The company hailed last year as the UK high street’s most reputable fashion retailer has tumbled in public perceptions while still posting strong sales growth.

ASOS’s announcement this week of a 34% jump in sales in the six months to February has prompted the Reputation Institute (RI) to rain on the fashion retailer’s parade.

The institute points out that following bad publicity about working conditions the $4 billion online vendor of vests and playsuits has fallen nearly a dozen places in the reputational league table RepTrak.

In 2016 the company was the only UK clothes retailer to break into the ‘excellent’ category on RepTrak, with a score of more than 80, but in Q1 2016 it fell to ‘average’ with 69, a clear indication of the effect of a few media reports.

Reputational issues might already have had an impact on the company’s UK sales, and threaten future growth, the institute suggests.

Perceptions of workplace (-10.2) have seen the most significant decline in the table for ASOS, with a number of high profile stories of poor workplace practices having had an impact.

Last Autumn Buzzfeed alleged zero hours contracts, invasive surveillance, agency workers being discouraged from taking comfort breaks and having their pay docked for arriving late at an ASOS warehouse in the north of England.

In response, ASOS said the allegations were ‘inaccurate or based on out of date information’. It denied that any staff at the warehouse were on a zero hours contract and asserted that four fifths of the staff were permanent, and no one was ever much more than four minutes from a lavatory.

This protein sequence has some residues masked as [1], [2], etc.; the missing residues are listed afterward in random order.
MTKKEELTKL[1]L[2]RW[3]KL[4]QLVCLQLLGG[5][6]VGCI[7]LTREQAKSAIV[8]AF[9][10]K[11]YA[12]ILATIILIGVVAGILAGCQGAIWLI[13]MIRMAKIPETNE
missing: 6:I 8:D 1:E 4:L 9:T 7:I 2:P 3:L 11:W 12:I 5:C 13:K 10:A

As for the allegation of intrusive surveillance it said of course staff were watched but searches were kept to a minimum.

James Bickford, Managing Director, Reputation Institute said: “ASOS posted impressive interim results. However, our research reveals that reputation amongst the UK general public has declined over the past year, supported by the fact that while overall sales growth is at 38%, UK growth was only at 18% and international growth was at 54%.

“Perceptions of products and services are of course the most important dimension when judging reputation; however we have seen a significant growth in the importance of governance and citizenship among the UK general public. ASOS are known for offering great value products and services, but perceptions of these key dimensions are in decline (governance -5.8 and citizenship -6.9), workplace (-10.2) and leadership (-9.8) have also declined.

“While this has not had an immediate impact financially, letting these kind of perceptions spiral can have a devastating impact further down the line, as we have seen with the likes of Sports Direct.”

The Institute says its RepTrak system measures a company’s ability to deliver on stakeholder expectations across the seven key rational dimensions of reputation: products and services, innovation, workplace, governance, citizenship, leadership and performance.

It says that in the UK companies’ reputations must be considered “excellent” by consumers to have more than 50% of those surveyed claim that they would say something positive about a company, recommend its products, trust it to do the right thing, welcome it into the local community, work for or invest in it.